If the Financial Policy Committee identifies a potential risk, it has the power to act. It can use its power of direction or its power of recommendation.

Its directions are binding instructions it can give to the Prudential Regulation Authority (PRA) and Financial Conduct Authority. The FPC can issue a direction to the PRA to make banks, building societies and large investment firms carry out certain actions.

For banks, this includes powers to set capital requirements (i.e. to change the financial resources they have that act as a cushion against unexpected losses). You can read more about capital in our guide on What is Capital?

The FPC can also make recommendations. It can make recommendations on a ‘comply or explain’ basis to the PRA and to the FCA. This means that if the regulators decide not to implement a comply-or-explain recommendation, they must explain publicly their reasons.

For example, the FPC uses it recommendation power to restrict the proportion of risky mortgages banks take on. The FPC can also make general recommendations to other bodies.

The FPC publishes policy statements for each of its powers of direction to explain how it plans to use them and why.

How we maintain financial stability

We work in several ways to identify and deal with risks from and to all parts of the financial system.

Countercyclical capital buffer (CCyB)

Since the 2008 global financial crisis, we have made UK banks and building societies increase the financial resources (capital) they have set aside to act as a shock absorber for bad times. The countercyclical capital buffer (CCyB) is one such tool which enables the FPC to adjust the resilience of the UK banking system to the changing risks it faces over time.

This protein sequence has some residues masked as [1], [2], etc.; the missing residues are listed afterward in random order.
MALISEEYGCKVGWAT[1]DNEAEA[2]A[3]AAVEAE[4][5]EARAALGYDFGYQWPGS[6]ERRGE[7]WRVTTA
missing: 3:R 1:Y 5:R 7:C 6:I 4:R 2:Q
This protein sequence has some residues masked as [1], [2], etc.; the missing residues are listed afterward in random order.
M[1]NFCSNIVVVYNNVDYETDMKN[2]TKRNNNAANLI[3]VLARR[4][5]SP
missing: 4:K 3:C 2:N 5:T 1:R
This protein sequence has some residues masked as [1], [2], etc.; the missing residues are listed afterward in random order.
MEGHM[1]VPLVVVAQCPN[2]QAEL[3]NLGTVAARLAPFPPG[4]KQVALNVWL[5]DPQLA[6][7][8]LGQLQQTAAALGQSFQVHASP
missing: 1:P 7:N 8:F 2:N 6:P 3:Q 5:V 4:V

The FPC sets the level of the UK CCyB rate. If the Committee thinks risks are growing, it sets a higher UK CCyB rate. This means that banks are required to have an additional cushion of capital to absorb potential losses, enhancing their resilience and contributing to a stable financial system.

Then, if those risks materialise, the FPC can let banks use this extra capital they have set aside, which helps them keep lending to households and businesses even in bad times.

Stress testing

Each year we ‘stress test’ the UK’s largest banks, building societies and insurers to see if they are prepared for an economic crisis. Read more about our stress tests.

Limiting risky mortgages

The FPC uses it recommendation power to restrict the proportion of risky mortgages banks take on. This helps us to reduce the risks to the financial system from high levels of household debt, particularly if the economy suffers a downturn.

For example, we have put a limit on the amount of new mortgages that lenders can approve that are 4.5 times or more the size of a borrower’s income.


The Bank of England is the UK’s resolution authority. If a bank fails, we make sure that happens in an orderly way. So disruption to any of its vital services is minimised. Read more about our work on resolution.

Supervising financial market infrastructures

Financial market infrastructures, such as payment settlement systems and central counterparties, play a key role in keeping the economy moving. The Bank of England is responsible for overseeing these important services. Read more about our work on supervising financial market infrastructures.

Ensuring financial sector resilience

The three UK financial authorities – the Bank of England, HM Treasury and the Financial Conduct Authority – work together to make sure the UK financial sector runs smoothly, efficiently and effectively.

Read more out what we do to make sure the UK’s financial sector is resilient to any disruptions to its operations.

This page was last updated 02 August 2022